Microchip Technologies makes the microcontrollers, or chips, that go into simple electronic devices, among other products. Cramer likes the Chandler, Ariz.-based semiconductor because it has an attractive risk-reward and pays a high dividend yield. At 4 percent, its dividend yield is the highest in all the semiconductor space. In addition, Cramer said it’s likely to benefit from positive long-term trends. Demand in the wireless space is growing, and that could benefit Microchip Technology. Crame
The deal comes amid a new wave of consolidation in the semiconductor industry that included Singapore-based chipmaker Broadcom Ltd unveiling a $117 billion bid to acquire U.S. rival Qualcomm Inc.
Aliso Viejo, California-based Microsemi supplies high-performance analog and mixed signal integrated circuits and semiconductors to the aerospace and defense, communications, data center and industrial sectors.
Microsemi, which has grown in the last few years through a wave of acquisitions, has said it wants to expand further in aerospace and defense.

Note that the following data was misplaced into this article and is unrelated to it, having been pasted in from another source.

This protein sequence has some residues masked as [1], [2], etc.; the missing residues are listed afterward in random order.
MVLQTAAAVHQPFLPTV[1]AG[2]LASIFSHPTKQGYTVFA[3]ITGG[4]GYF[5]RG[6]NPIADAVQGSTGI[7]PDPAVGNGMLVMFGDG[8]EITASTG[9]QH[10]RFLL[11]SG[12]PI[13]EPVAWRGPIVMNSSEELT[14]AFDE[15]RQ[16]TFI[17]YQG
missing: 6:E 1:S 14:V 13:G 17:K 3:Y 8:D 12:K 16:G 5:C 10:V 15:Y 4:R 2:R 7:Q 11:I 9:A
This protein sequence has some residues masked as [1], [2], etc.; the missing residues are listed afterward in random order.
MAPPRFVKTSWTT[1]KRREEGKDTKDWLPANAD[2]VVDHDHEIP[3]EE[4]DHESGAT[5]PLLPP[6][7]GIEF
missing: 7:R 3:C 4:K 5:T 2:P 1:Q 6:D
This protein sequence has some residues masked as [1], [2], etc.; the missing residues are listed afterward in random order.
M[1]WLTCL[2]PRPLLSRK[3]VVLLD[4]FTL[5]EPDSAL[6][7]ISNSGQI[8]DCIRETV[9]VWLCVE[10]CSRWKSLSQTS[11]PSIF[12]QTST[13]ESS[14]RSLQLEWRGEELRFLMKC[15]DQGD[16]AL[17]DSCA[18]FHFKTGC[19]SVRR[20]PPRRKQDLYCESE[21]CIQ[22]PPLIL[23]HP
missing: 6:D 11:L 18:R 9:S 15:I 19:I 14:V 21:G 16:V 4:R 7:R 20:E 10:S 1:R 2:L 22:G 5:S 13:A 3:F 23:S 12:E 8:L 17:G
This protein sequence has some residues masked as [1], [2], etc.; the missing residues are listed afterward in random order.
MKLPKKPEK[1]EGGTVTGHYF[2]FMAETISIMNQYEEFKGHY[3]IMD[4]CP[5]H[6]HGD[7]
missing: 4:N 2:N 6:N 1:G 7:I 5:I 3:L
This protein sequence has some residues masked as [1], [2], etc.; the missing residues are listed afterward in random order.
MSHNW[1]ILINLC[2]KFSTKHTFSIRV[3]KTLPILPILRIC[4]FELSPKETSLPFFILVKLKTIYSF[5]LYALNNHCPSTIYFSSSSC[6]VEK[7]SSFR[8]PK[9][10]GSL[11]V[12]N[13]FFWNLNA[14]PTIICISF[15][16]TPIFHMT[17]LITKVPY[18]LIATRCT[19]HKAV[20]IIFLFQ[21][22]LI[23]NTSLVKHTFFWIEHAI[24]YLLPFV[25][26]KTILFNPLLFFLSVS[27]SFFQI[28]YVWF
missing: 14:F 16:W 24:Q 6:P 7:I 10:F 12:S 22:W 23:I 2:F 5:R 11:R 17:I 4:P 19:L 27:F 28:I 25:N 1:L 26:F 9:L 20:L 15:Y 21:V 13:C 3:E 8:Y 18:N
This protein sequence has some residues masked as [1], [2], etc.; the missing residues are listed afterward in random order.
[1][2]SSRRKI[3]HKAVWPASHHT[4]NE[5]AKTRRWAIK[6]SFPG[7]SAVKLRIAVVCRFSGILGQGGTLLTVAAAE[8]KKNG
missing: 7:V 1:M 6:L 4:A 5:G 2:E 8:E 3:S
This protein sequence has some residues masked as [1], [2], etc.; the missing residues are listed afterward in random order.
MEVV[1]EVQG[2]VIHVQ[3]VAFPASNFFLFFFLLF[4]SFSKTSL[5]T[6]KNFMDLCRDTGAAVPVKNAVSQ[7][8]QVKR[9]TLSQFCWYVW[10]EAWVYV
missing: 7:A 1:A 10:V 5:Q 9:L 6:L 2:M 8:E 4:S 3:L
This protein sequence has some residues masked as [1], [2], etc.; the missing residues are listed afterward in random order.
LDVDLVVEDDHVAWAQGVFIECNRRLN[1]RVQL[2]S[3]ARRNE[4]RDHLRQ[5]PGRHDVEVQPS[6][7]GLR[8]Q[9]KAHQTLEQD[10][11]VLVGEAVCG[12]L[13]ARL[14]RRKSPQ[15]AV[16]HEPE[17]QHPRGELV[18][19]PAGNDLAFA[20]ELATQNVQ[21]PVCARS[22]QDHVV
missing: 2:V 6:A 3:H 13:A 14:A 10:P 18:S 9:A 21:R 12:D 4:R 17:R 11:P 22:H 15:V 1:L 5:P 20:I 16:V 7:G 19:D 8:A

Microchip currently gets about 2 percent of its annual sales from the aerospace and defense markets.
The deal would also strengthen Microchip’s base in the computing and communications sectors, which together accounted for less than 15 percent of its full-year sales.
The transaction includes a $68.78 per share cash offer, representing a premium of about 7 percent to Microsemi’s closing price on Thursday.
Shares of Microchip were up about 5 percent at $93.40 in extended trading, while that of Microsemi rose about 5 percent to $67.55, shy of the offer price.
Earlier this week, The Wall Street Journal reported that Arizona-based Microchip was in talks to buy Microsemi.
Microchip said on Thursday the deal, which is expected to close in the second quarter of 2018, would immediately add to its adjusted earnings per share.
The chipmaker expects an estimated savings of $300 million in the third year after the deal close.
J.P. Morgan, which is providing $5.6 billion in committed financing for the deal, was Microchip’s financial adviser, and Qatalyst Partners advised Microsemi.
Microchip on Thursday also narrowed its net sales forecast for the fourth quarter ending March to a range of flat to down 2 percent, from up 1 percent to down 3 percent.
The company said it now expects adjusted earnings per share for the quarter to be at between $1.32 and $1.37, compared with $1.30 to $1.39 per share previously.